Last time, we talked about how Breath of the Wild makes use of its shrines as a short-form, handheld-friendly take on the Zelda series’ dungeoneering.
There’s another major part of the game that provides an interesting twist on this traditional aspect of the franchise, however, and that’s the Divine Beasts.
Providing significant, dramatic, story-critical challenges for Link to overcome, the Divine Beasts may, once again, be a bit of a deviation from Zelda’s previously established norms, but they’re still very cool.
Continue reading The Zelda Diaries: Part 6 – A Beast of a Time
Wrecking Crew is one of Nintendo mascot Mario’s more underappreciated adventures — and a fairly underappreciated entry in the NES’ overall library, in fact.
First released for Famicom in June of 1985 and subsequently as one of the 17 launch titles for the Western Nintendo Entertainment System, Wrecking Crew is something of a departure from what you might typically expect from a Mario game — even outside of the main Super Mario Bros. series.
It’s a puzzle game with a strong emphasis on strategic thinking and forward planning rather than fast action or precise platforming, and it’s actually been one of my favourite games in the NES’ library since I first encountered it via the Wii’s Virtual Console service. Let’s take a closer look.
Continue reading NES Essentials: Wrecking Crew
Our Final Fantasy I adventure continues as the Warriors of Light cross the ocean to Elfheim and discover their prince is having a bit of a sleep problem.
Never ones to shy away from an apparently supernatural-inflicted disaster, the group sets out to find out exactly what is going on, setting their sights on the first full dungeon of the game: The Marsh Cave!
In this episode, we start to see some more of the Dungeons & Dragons influences at work as well as how the game expects you to explore rather than leading you down a linear path. A bit of an adjustment if you’re accustomed to some modern JRPGs, for sure!
I’m not an especially active or outdoorsy type… but I’ve always enjoyed the atmosphere of being out in nature. You know, so long as it isn’t trying to bite, sting, cut, burn, poison crush or otherwise bring me to harm in one way or another.
Some of my fondest memories are from childhood, when I had the good fortune to be able to go camping with both my class at school and my Cub Scout pack. My most longstanding, happiest recollections of those trips do not involve the many activities we participated in — but rather simple things, such as gradually drifting off to sleep to the soothing sound of rain on canvas (occasionally punctuated by class clown Christopher Smith farting) or feeling a quiet sense of awe at the almost complete silence around us, save for the leaves on the forest’s trees rustling in the wind.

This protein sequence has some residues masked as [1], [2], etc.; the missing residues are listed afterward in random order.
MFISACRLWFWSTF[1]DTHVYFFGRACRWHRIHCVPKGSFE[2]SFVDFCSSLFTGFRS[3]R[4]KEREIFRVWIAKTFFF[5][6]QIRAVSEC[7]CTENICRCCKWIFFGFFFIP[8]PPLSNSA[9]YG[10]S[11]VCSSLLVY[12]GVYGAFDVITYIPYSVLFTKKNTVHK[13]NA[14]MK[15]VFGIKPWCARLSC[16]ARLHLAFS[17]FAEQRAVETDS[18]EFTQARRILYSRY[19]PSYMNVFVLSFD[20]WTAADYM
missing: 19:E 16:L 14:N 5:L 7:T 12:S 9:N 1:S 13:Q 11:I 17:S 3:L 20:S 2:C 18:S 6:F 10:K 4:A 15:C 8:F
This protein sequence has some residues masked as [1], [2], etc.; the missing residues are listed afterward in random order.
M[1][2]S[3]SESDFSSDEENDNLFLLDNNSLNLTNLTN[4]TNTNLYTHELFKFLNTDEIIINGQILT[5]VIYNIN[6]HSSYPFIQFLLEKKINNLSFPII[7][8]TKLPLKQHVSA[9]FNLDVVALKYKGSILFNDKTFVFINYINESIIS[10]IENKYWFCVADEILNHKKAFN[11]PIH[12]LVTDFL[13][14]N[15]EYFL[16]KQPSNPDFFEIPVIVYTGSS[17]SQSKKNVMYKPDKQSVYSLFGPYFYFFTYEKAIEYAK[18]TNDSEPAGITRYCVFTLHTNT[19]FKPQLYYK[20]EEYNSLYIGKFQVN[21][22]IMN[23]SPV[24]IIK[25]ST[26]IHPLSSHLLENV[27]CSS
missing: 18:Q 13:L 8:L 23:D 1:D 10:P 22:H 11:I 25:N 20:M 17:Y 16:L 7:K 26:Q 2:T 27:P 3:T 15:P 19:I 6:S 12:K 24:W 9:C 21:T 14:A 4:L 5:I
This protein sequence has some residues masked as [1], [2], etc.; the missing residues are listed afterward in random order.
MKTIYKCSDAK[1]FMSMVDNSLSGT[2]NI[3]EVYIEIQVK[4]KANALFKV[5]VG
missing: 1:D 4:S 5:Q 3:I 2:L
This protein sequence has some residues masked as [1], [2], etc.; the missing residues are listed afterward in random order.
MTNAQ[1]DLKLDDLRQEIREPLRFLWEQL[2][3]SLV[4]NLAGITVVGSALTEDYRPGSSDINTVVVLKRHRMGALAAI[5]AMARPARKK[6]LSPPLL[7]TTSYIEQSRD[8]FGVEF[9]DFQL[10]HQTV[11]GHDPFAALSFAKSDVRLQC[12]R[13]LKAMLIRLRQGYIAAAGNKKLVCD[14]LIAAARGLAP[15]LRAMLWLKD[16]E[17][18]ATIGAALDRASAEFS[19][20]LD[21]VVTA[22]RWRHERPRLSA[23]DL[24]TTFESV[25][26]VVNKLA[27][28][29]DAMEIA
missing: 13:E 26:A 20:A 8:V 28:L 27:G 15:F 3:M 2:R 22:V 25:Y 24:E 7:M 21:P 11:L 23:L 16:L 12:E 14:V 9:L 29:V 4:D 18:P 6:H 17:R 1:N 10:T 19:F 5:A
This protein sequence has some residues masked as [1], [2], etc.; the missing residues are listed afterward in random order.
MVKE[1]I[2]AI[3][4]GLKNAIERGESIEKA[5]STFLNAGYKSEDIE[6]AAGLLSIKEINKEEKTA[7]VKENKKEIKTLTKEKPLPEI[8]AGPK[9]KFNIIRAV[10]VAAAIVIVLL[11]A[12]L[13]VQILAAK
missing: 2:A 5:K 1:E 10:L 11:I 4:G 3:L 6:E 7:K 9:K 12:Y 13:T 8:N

Breath of the Wild is making me extremely nostalgic for all this sort of thing. And, best of all, I don’t have to go out in the blazing hot British summer sunshine and/or torrential British rain to enjoy it.
Continue reading The Zelda Diaries: Part 4 – Peace and Quiet
Now Super Mario Maker 2 has been out for a little while, we can consider certain aspects of it in greater detail — something of a necessity when contemplating an online-centric title like this!
There’s already a huge variety of levels out there for you to enjoy, with new ones being added all the time. I’ve even got in on the action with two of my own at the time of writing and more to come — check the game’s Hub Page for the codes if you want to try them!
And, of course, the game is flavour of the month for streamers and YouTubers. But I have a bit of a concern about this side of things in particular; let’s talk about that.
Continue reading Super Mario Maker 2: In Praise of “Normal”
“I wonder what’s over there” has been an aspect of game design that creators of open world games have been grappling with for some time now.
Ideally, when playing an open world game, the player should be able to find a definitive answer to “I wonder what’s over there” simply by… well, going there. “You see those mountains in the distance? You can actually go there” and all that.
Not every open world game gets this quite right, but Breath of the Wild presents an excellent example of how to do it very well indeed.
Continue reading The Zelda Diaries: Part 3 – I Wonder What’s Over There
One key way in which Breath of the Wild differs from its predecessors in the Legend of Zelda series is in how it handles protagonist Link’s core abilities.
In past Zelda games, Link would typically (though not always) gradually acquire a selection of useful items over the course of his adventure, and in most cases these would correspond to the challenges in the dungeon or situation in which he found them.
In Breath of the Wild, meanwhile, you get given all of your abilities almost from the very beginning of your adventure, and then it’s up to you to spend the rest of the game figuring out all the different ways in which you can use them.
Continue reading The Zelda Diaries: Part 2 – Toys of the Trade